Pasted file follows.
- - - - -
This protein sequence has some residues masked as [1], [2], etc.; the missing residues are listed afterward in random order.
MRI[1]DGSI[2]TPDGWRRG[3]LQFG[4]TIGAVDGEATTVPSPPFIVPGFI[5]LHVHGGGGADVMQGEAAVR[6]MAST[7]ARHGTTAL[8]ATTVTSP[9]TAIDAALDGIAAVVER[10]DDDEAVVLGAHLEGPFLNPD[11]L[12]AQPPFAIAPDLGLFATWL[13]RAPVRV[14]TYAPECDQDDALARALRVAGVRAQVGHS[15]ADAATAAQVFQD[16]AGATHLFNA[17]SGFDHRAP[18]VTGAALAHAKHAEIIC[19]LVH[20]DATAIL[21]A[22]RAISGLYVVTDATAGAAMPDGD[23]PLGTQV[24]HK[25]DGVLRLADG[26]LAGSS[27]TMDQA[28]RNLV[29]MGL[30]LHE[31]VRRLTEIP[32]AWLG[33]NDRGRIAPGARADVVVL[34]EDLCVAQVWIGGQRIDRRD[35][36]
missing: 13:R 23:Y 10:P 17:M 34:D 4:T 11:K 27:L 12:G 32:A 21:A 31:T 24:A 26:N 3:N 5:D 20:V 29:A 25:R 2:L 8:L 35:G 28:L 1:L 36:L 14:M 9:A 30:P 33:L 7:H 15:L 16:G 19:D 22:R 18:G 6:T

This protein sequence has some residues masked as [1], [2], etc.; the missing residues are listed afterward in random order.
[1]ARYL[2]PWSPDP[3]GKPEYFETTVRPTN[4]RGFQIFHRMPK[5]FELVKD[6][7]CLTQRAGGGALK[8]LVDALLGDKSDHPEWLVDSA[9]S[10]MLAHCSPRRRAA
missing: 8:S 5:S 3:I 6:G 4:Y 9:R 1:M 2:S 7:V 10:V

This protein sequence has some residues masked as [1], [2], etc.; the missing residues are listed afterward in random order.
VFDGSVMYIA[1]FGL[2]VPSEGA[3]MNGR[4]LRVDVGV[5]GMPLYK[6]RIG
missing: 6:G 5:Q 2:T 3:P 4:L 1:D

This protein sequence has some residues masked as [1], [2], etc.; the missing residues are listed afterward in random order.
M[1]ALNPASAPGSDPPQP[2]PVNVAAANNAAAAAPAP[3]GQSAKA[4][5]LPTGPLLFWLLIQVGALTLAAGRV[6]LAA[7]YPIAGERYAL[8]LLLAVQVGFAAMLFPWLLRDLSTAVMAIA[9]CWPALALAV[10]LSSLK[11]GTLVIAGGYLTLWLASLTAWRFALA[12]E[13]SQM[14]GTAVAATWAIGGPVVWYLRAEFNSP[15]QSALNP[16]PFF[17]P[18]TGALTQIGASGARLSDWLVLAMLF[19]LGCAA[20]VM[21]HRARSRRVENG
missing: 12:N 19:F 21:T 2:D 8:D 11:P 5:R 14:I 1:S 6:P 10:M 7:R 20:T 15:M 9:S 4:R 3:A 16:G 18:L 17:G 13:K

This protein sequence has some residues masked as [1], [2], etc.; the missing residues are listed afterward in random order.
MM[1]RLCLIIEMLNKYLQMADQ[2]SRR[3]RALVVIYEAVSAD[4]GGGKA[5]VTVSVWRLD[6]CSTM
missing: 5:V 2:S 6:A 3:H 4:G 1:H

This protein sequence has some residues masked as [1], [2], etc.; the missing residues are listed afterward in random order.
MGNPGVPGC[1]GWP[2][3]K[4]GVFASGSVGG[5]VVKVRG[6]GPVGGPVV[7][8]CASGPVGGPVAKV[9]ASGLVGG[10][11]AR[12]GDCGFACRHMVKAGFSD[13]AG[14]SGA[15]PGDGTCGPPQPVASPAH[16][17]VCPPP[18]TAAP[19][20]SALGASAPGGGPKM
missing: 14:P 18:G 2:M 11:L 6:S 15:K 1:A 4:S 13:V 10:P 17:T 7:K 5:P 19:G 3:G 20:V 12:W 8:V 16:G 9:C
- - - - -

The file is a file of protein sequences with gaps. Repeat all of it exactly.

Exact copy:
This protein sequence has some residues masked as [1], [2], etc.; the missing residues are listed afterward in random order.
MRI[1]DGSI[2]TPDGWRRG[3]LQFG[4]TIGAVDGEATTVPSPPFIVPGFI[5]LHVHGGGGADVMQGEAAVR[6]MAST[7]ARHGTTAL[8]ATTVTSP[9]TAIDAALDGIAAVVER[10]DDDEAVVLGAHLEGPFLNPD[11]L[12]AQPPFAIAPDLGLFATWL[13]RAPVRV[14]TYAPECDQDDALARALRVAGVRAQVGHS[15]ADAATAAQVFQD[16]AGATHLFNA[17]SGFDHRAP[18]VTGAALAHAKHAEIIC[19]LVH[20]DATAIL[21]A[22]RAISGLYVVTDATAGAAMPDGD[23]PLGTQV[24]HK[25]DGVLRLADG[26]LAGSS[27]TMDQA[28]RNLV[29]MGL[30]LHE[31]VRRLTEIP[32]AWLG[33]NDRGRIAPGARADVVVL[34]EDLCVAQVWIGGQRIDRRD[35][36]
missing: 13:R 23:Y 10:P 17:M 34:D 4:T 11:K 27:L 12:G 32:A 21:A 31:T 24:A 26:N 3:N 5:D 20:V 29:A 25:R 2:L 8:L 35:G 28:L 1:L 36:L 14:M 9:A 30:P 33:L 7:H 15:L 16:G 19:D 22:R 18:G 6:T

This protein sequence has some residues masked as [1], [2], etc.; the missing residues are listed afterward in random order.
[1]ARYL[2]PWSPDP[3]GKPEYFETTVRPTN[4]RGFQIFHRMPK[5]FELVKD[6][7]CLTQRAGGGALK[8]LVDALLGDKSDHPEWLVDSA[9]S[10]MLAHCSPRRRAA
missing: 8:S 5:S 3:I 6:G 4:Y 9:R 1:M 2:S 7:V 10:V

This protein sequence has some residues masked as [1], [2], etc.; the missing residues are listed afterward in random order.
VFDGSVMYIA[1]FGL[2]VPSEGA[3]MNGR[4]LRVDVGV[5]GMPLYK[6]RIG
missing: 6:G 5:Q 2:T 3:P 4:L 1:D

This protein sequence has some residues masked as [1], [2], etc.; the missing residues are listed afterward in random order.
M[1]ALNPASAPGSDPPQP[2]PVNVAAANNAAAAAPAP[3]GQSAKA[4][5]LPTGPLLFWLLIQVGALTLAAGRV[6]LAA[7]YPIAGERYAL[8]LLLAVQVGFAAMLFPWLLRDLSTAVMAIA[9]CWPALALAV[10]LSSLK[11]GTLVIAGGYLTLWLASLTAWRFALA[12]E[13]SQM[14]GTAVAATWAIGGPVVWYLRAEFNSP[15]QSALNP[16]PFF[17]P[18]TGALTQIGASGARLSDWLVLAMLF[19]LGCAA[20]VM[21]HRARSRRVENG
missing: 12:N 19:F 21:T 2:D 8:D 11:P 5:R 14:I 1:S 6:P 10:M 7:R 20:T 15:M 9:S 4:R 3:A 16:G 18:L 17:G 13:K

This protein sequence has some residues masked as [1], [2], etc.; the missing residues are listed afterward in random order.
MM[1]RLCLIIEMLNKYLQMADQ[2]SRR[3]RALVVIYEAVSAD[4]GGGKA[5]VTVSVWRLD[6]CSTM
missing: 5:V 2:S 6:A 3:H 4:G 1:H

This protein sequence has some residues masked as [1], [2], etc.; the missing residues are listed afterward in random order.
MGNPGVPGC[1]GWP[2][3]K[4]GVFASGSVGG[5]VVKVRG[6]GPVGGPVV[7][8]CASGPVGGPVAKV[9]ASGLVGG[10][11]AR[12]GDCGFACRHMVKAGFSD[13]AG[14]SGA[15]PGDGTCGPPQPVASPAH[16][17]VCPPP[18]TAAP[19][20]SALGASAPGGGPKM
missing: 14:P 18:G 2:M 11:L 6:S 15:K 1:A 4:S 13:V 10:P 17:T 7:K 5:P 19:G 3:G 20:V 12:W 8:V 16:G 9:C